Runners Profile - Nathan Montague
- 1st Global Limits Wild Elephant Trail Sri Lanka 2016 Multi-day
- 1st Kalahari Augrabies Extreme Marathon (KAEM) 2015 Multi-day
- 1st Ridgeway Challenge and CR 2014 12.13
- 1st Cotswold Way Century and CR 2014 19.31
- 3 X England National Vest 100km
Club: Swindon Harriers and Team XNRG
Event - 2015 Marlborough Downs Challenge 33
Follow Nathan on Twitter: @ULTRAMONTY
Ambassador: Extreme Energy (XNRG), Beta Running, Skechers UK and Wigwam socks
My pre-ultra nutrition is simple and as well as providing the key energy requirements for the challenge ahead, it as much psychological, like your kit and warming up in preparing you for the race. I like to leave at least 2 hours after food before the race start, ideally more and before the MDC 33 this was slightly more as I wanted to complete a steady 3 mile jog to loosen the legs off before the start as I had been racing ultras the previous two weekends. Prior to the race training had been steady, however the legs were feeling rather heavy so I needed to get the blood pumping to help loosen them up.
Breakfast consisted of Nairns Gluten free oats, mixed with Soya milk and a spoon full of honey. This was followed by a strong, sweet black coffee. Typically, I drink unsweetened tea and cappuccinos outside of races so on the morning of the race this is welcome treat and helps get me into race mode with a nice sweet buzz. In the final hours pre-ceding the start I sip water and the final hour I alternate between sips of water and an electrolyte energy drink. On this occasion it was orange Lucozade.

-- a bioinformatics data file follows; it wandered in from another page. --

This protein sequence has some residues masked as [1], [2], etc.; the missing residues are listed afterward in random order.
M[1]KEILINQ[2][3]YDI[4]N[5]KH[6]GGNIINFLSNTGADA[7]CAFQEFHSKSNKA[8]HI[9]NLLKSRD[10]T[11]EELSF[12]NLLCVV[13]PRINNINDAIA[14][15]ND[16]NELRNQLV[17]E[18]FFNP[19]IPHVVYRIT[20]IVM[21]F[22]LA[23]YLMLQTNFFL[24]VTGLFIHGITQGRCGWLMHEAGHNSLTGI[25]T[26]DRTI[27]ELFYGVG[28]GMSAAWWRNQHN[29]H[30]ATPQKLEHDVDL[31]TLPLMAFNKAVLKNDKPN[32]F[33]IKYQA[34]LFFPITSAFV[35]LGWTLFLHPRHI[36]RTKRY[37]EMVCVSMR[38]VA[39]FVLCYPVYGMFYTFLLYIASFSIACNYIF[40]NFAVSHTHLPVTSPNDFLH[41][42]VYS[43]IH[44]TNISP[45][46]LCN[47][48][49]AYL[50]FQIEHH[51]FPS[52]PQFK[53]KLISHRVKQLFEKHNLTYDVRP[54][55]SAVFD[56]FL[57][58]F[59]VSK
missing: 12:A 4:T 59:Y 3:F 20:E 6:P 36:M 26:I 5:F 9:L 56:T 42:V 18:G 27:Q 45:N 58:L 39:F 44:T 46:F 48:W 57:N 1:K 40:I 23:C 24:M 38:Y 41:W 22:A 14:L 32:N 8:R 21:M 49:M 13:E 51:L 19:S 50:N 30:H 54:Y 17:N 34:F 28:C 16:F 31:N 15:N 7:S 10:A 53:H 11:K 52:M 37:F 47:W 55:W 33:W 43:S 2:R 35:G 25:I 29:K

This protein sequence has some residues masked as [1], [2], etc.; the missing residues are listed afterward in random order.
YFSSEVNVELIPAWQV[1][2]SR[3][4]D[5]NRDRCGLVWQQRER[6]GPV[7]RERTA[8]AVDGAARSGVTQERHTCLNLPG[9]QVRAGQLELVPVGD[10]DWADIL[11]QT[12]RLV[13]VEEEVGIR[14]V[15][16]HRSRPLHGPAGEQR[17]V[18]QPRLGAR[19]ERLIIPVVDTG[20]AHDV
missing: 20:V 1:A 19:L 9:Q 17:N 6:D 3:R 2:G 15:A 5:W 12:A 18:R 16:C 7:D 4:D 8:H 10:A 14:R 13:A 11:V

Over the course of the final hour this is typically only 250-300ml in total but also helps balance the bodies fluid and electrolyte levels as the tendency is to over drink water and spend the final hours back and forth to the toilet losing essential electrolytes needed for the race ahead.
As it was a slightly shorter ultra race, for the MDC33 my nutrition plan was simpler than I would have for my longer ultra races. Though my routine is very clear regardless of the race I am running. I relied mainly on fluids for my energy and electrolytes. However, this was balanced with one energy bar in the initial hours which I believe helps in my recover post-race as well providing energy within. If I just rely solely on fluids for energy in an ultra my recovery has tended to be much longer.On 30 minutes I consumed between 125 and 250ml of High 5 summer fruits energy drink and on the hour 1/3 9bar original with 125-200ml of water. This continued for the first 3 hours and in the final hour I switched to flat cola interspersed with sips of water to carry me over the final miles of the race. I tend to only rely on checkpoints for fluid top ups, particularly if it is hot day. As I am coeliac I prefer to prepare all of my own race nutrition to help prevent any gastric issues that could arise.